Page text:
If 54-year-old Marvin Wilson is put to death on Tuesday, it will not be because Texas denies that he is intellectually disabled, or as the legal literature puts it, "mentally retarded." This much, the state recognizes. It just does not believe that Wilson is disabled enough not to be executed in Texas--a flagrant violation of the 2002 Supreme Court ruling in Atkins v. Virginia, which held that "the mentally retarded should be categorically excluded from execution," period.
That is simply a bald-faced lie.  The state very much denies that Wilson is "mentally retarded."

The UPI story is headlined, "Texas set to execute mentally retarded man."  The story says that the conclusion that Wilson is retarded "was never challenged."  The USCA5 opinion quotes the conclusion of the Texas CCA opinion (which does not appear to be available online):

The defendant has the duty and burden to demonstrate by a preponderance of the evidence that he is mentally retarded.  While there is some evidence to support that conclusion, the overwhelming weight of the credible evidence indicates that he is not.
Why are all these stories uncritically reporting what Wilson's lawyers say when the contrary holdings of two courts are easily available?

It would be easy to ascribe this to ideological bias, but I think that is too simplistic.  There are likely three factors at work here.  Ideological bias is one of them.  A second is "big story" bias.  The execution of a clearly guilty murderer who claims to be retarded, but in fact is not, is not a big story.  That is an inconvenient truth when your job is writing about big stories.  A third is just plain laziness.  The anti-death-penalty movement spoon-feeds the press.  The pro side doesn't.  The lawyers actually working on the case are government attorneys who typically don't actively seek out the press.  Some won't even talk to the press when asked.  Organizations on the pro side (including CJLF) are small and sparsely funded.  We can't launch PR operations on every case.  When these three factors converge, the press coverage becomes profoundly distorted.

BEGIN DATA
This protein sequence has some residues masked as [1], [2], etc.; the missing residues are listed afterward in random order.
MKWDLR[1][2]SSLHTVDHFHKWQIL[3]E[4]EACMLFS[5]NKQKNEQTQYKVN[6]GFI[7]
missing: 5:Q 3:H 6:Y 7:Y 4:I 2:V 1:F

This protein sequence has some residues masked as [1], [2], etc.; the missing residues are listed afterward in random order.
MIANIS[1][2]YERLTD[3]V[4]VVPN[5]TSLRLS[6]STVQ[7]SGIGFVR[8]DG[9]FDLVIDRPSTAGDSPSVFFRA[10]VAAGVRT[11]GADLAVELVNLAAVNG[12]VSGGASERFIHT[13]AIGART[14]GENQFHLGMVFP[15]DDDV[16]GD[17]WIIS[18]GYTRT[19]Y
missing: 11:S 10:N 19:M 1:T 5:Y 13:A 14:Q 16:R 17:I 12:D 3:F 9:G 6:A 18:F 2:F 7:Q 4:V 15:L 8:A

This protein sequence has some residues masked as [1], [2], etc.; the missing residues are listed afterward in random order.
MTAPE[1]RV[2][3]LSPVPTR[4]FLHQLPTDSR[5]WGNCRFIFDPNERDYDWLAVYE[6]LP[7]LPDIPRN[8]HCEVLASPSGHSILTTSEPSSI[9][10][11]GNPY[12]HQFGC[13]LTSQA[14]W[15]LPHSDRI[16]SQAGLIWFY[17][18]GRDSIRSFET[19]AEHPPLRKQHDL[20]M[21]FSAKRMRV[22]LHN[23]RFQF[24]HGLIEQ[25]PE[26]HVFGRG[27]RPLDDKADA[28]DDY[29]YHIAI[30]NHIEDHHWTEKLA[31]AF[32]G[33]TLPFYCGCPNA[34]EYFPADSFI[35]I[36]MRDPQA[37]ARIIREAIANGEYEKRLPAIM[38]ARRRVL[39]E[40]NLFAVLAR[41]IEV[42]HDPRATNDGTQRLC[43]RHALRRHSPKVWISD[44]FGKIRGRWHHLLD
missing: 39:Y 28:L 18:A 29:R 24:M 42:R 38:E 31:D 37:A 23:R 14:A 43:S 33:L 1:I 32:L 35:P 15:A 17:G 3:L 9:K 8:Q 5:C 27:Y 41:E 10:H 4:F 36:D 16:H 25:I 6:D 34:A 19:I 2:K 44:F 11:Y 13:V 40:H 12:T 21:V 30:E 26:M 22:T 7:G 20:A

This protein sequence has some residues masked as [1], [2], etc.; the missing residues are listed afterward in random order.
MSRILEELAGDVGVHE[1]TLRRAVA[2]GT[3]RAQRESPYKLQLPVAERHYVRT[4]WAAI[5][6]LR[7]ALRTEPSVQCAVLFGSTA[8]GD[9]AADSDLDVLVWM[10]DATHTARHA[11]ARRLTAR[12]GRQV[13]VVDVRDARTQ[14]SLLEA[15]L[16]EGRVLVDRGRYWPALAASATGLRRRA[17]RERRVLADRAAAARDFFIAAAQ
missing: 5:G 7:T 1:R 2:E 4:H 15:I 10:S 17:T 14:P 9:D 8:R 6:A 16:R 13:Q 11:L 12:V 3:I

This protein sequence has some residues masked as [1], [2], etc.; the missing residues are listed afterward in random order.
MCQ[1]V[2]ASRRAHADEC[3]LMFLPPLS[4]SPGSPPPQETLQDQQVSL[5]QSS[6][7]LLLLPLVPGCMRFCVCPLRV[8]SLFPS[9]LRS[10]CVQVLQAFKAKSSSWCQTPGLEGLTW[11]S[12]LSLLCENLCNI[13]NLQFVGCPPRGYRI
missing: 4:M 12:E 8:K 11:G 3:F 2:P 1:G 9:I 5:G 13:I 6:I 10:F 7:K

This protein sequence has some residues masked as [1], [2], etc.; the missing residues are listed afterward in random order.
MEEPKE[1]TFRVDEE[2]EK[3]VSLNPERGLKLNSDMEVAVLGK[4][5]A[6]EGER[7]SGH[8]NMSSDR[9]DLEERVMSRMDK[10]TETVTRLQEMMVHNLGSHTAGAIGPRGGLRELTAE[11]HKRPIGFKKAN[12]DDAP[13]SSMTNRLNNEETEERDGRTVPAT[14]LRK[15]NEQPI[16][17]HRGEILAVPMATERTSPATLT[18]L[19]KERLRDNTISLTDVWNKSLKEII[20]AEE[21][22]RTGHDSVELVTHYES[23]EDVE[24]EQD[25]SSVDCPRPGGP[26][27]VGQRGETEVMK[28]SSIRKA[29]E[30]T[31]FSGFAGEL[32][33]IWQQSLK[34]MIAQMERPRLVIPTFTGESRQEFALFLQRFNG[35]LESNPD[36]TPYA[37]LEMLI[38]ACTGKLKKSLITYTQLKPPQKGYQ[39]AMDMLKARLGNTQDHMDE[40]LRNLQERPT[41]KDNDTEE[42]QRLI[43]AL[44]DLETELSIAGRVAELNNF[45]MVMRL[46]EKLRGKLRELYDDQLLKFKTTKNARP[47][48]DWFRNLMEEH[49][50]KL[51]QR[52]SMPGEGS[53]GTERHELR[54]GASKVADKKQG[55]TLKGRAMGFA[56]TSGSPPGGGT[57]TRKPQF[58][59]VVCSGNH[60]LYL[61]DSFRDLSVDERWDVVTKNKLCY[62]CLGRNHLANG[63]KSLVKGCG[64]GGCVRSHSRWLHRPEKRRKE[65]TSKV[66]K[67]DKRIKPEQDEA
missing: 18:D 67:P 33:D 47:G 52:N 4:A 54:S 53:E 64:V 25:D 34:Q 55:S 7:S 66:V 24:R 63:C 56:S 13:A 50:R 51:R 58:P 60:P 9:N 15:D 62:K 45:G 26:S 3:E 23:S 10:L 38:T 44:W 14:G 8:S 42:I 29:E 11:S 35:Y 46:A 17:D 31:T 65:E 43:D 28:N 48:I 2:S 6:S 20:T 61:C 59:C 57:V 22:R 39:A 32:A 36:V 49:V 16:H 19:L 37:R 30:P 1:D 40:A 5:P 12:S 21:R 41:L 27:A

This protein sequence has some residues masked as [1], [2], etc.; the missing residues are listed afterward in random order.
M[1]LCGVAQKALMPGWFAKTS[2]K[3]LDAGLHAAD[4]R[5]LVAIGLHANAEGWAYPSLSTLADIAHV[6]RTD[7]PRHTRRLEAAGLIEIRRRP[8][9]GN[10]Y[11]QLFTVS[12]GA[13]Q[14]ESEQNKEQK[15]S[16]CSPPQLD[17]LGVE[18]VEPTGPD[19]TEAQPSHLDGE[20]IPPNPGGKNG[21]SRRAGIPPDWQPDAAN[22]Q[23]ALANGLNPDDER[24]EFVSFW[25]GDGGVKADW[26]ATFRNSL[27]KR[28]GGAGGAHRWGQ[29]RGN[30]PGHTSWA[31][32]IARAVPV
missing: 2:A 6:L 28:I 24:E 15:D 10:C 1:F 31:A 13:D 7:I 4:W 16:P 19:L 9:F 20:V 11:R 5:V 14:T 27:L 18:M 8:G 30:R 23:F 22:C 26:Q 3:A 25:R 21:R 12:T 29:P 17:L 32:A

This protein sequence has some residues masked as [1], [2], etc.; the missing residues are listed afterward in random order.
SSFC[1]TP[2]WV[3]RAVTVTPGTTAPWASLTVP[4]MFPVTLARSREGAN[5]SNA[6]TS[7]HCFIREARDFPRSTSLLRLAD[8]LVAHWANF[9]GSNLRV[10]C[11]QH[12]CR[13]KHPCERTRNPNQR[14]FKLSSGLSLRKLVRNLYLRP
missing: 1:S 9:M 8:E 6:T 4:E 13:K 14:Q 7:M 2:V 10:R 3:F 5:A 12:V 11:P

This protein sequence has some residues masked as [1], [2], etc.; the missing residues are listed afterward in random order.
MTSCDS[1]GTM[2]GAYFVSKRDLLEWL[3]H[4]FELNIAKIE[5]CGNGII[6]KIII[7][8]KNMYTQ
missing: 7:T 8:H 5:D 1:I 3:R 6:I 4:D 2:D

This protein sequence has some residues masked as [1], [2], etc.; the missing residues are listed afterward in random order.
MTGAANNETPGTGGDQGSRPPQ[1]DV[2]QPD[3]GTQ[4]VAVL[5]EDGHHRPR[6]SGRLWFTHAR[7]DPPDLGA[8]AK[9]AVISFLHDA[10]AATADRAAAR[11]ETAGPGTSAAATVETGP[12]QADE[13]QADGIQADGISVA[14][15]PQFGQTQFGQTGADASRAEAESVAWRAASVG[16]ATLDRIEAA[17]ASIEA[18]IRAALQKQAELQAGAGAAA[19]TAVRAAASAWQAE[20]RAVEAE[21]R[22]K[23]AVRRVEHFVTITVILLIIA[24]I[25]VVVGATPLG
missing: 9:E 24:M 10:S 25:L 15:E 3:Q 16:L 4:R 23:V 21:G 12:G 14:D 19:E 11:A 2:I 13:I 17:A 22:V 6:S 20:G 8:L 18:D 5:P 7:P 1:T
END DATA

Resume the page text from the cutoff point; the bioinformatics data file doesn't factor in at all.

All is not lost, though.  Rodger Jones at the Dallas Morning News reads the claims with appropriate skepticism.

At SCOTUS, the docket for Wilson's certiorari petition is here, and the stay petition is here.